On Legal Boundaries, Technologies, and Collapsing Dimensions of Privacy
Politica e Società 3(2), p. 247-264, 2014
12 Pages Posted: 22 Mar 2015
Date Written: April 10, 2014
Humans and society need boundaries, and the law is a primary tool for setting boundaries. The boundary-marking concepts that we use to categorise reality and that constitute our symbolic order, fundamentally shape our legal frameworks. But how can boundaries be defined in a technology-pervaded world in which space, self, and society increasingly collapse? This paper aims to show that current and emerging technologies challenge ingrained boundary-marking concepts in law. Can the body still be seen as distinct from its environment? Can private space still be delineated from public space? Through a discussion of technological developments related to human-machine interfaces, the evaporation of the home and public-space surveillance, the paper argues that previously independent dimensions of privacy are collapsing, and that it becomes increasingly meaningless to ask ‘where’ a privacy intrusion takes place. Privacy continues to have a physical element, but this physical element is growing more elusive as it cannot be neatly tied to human persons or specific places. Thus, there is a need to find innovative, non-physical boundary-marking concepts in privacy law. This illustrates that when basic boundary-marking concepts lose their usefulness in providing guidance for human behaviour, the structure on which particular legal systems are built may have to be fundamentally revised.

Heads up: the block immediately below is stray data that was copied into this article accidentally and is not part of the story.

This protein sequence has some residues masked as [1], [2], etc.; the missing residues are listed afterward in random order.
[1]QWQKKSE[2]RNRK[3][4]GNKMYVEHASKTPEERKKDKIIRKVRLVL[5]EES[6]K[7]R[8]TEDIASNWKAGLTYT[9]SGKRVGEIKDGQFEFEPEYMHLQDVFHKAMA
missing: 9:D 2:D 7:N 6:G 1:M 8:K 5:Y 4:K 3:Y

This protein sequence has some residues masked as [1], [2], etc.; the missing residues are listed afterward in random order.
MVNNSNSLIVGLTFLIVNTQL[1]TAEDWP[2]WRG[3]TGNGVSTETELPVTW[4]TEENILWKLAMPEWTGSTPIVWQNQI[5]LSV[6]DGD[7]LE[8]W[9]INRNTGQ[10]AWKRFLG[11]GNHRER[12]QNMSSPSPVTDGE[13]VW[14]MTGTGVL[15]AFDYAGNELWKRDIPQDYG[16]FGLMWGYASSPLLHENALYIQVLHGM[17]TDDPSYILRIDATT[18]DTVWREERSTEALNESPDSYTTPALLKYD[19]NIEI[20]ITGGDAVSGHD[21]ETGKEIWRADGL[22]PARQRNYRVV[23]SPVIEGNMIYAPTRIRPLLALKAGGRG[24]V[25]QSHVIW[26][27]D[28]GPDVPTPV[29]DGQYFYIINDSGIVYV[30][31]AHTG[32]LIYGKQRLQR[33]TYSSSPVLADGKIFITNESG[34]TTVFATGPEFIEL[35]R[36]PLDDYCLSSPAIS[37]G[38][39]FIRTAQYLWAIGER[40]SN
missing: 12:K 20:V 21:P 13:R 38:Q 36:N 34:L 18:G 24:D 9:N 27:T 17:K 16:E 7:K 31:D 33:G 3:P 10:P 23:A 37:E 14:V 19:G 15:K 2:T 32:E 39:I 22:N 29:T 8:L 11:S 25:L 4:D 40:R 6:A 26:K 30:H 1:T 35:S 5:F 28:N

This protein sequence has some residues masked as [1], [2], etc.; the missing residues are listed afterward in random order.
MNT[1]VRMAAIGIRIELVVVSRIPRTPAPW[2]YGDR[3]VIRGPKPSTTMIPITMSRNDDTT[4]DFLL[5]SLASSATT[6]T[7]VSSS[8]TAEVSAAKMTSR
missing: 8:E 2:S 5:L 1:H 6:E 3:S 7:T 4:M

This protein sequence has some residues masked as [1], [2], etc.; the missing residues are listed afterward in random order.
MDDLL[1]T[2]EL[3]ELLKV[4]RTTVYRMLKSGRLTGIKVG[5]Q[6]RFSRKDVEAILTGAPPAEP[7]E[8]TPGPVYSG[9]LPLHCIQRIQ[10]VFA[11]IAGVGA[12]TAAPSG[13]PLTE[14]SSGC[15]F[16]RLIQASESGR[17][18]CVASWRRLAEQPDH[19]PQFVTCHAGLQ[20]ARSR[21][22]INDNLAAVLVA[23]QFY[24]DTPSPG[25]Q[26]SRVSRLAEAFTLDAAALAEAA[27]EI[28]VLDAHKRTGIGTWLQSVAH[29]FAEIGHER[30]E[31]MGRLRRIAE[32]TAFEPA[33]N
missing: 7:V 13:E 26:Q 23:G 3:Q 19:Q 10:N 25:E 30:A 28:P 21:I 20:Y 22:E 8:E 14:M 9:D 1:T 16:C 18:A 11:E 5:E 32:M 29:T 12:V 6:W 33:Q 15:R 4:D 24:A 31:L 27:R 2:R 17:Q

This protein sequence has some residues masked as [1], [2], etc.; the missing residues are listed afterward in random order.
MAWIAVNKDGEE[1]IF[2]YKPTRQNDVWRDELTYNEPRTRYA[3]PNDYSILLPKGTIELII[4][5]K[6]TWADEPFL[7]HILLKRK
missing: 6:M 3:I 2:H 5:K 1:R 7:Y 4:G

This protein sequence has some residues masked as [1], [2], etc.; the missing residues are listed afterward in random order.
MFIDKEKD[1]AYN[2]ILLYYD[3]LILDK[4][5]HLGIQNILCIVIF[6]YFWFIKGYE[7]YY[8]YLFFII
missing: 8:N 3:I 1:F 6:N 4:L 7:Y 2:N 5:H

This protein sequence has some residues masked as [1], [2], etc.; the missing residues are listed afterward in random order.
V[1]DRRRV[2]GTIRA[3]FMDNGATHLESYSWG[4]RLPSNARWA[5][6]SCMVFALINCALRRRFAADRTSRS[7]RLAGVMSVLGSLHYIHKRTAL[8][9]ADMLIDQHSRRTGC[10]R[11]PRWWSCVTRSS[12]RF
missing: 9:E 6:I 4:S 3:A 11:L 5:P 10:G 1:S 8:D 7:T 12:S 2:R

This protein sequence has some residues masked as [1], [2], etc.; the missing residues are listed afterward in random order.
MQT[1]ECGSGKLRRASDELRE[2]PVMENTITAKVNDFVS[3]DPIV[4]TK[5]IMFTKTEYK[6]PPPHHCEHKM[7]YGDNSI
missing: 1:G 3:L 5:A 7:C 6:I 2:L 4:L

Keywords: boundary-marking concepts, spatial privacy, bodily integrity, cyborgs, surveillance
JEL Classification: K10, K39, K40, K42, O38
Suggested Citation: Suggested Citation